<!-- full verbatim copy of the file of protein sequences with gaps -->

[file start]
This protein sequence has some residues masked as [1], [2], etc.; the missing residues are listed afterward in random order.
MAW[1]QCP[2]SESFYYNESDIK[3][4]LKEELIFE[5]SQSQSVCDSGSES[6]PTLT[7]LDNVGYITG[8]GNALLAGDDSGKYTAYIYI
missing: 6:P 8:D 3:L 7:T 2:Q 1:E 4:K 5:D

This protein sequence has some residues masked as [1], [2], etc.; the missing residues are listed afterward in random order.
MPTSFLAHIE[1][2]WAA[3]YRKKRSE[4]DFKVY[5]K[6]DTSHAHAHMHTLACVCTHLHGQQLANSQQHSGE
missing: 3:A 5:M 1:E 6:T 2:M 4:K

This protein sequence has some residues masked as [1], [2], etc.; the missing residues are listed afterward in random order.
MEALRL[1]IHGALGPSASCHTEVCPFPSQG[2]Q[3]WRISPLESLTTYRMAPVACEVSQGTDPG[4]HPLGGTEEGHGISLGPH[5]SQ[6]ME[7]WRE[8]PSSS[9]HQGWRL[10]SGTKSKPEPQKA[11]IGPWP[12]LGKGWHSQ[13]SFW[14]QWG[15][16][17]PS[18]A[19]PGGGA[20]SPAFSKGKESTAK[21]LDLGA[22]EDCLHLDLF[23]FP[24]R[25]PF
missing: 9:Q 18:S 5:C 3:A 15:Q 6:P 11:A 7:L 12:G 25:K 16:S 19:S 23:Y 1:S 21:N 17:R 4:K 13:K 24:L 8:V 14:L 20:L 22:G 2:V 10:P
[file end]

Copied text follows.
This protein sequence has some residues masked as [1], [2], etc.; the missing residues are listed afterward in random order.
MAW[1]QCP[2]SESFYYNESDIK[3][4]LKEELIFE[5]SQSQSVCDSGSES[6]PTLT[7]LDNVGYITG[8]GNALLAGDDSGKYTAYIYI
missing: 6:P 8:D 3:L 7:T 2:Q 1:E 4:K 5:D

This protein sequence has some residues masked as [1], [2], etc.; the missing residues are listed afterward in random order.
MPTSFLAHIE[1][2]WAA[3]YRKKRSE[4]DFKVY[5]K[6]DTSHAHAHMHTLACVCTHLHGQQLANSQQHSGE
missing: 3:A 5:M 1:E 6:T 2:M 4:K

This protein sequence has some residues masked as [1], [2], etc.; the missing residues are listed afterward in random order.
MEALRL[1]IHGALGPSASCHTEVCPFPSQG[2]Q[3]WRISPLESLTTYRMAPVACEVSQGTDPG[4]HPLGGTEEGHGISLGPH[5]SQ[6]ME[7]WRE[8]PSSS[9]HQGWRL[10]SGTKSKPEPQKA[11]IGPWP[12]LGKGWHSQ[13]SFW[14]QWG[15][16][17]PS[18]A[19]PGGGA[20]SPAFSKGKESTAK[21]LDLGA[22]EDCLHLDLF[23]FP[24]R[25]PF
missing: 9:Q 18:S 5:C 3:A 15:Q 6:P 11:A 7:L 12:G 25:K 16:S 19:S 23:Y 1:S 21:N 17:R 4:K 13:K 24:L 8:V 14:L 20:L 22:G 2:V 10:P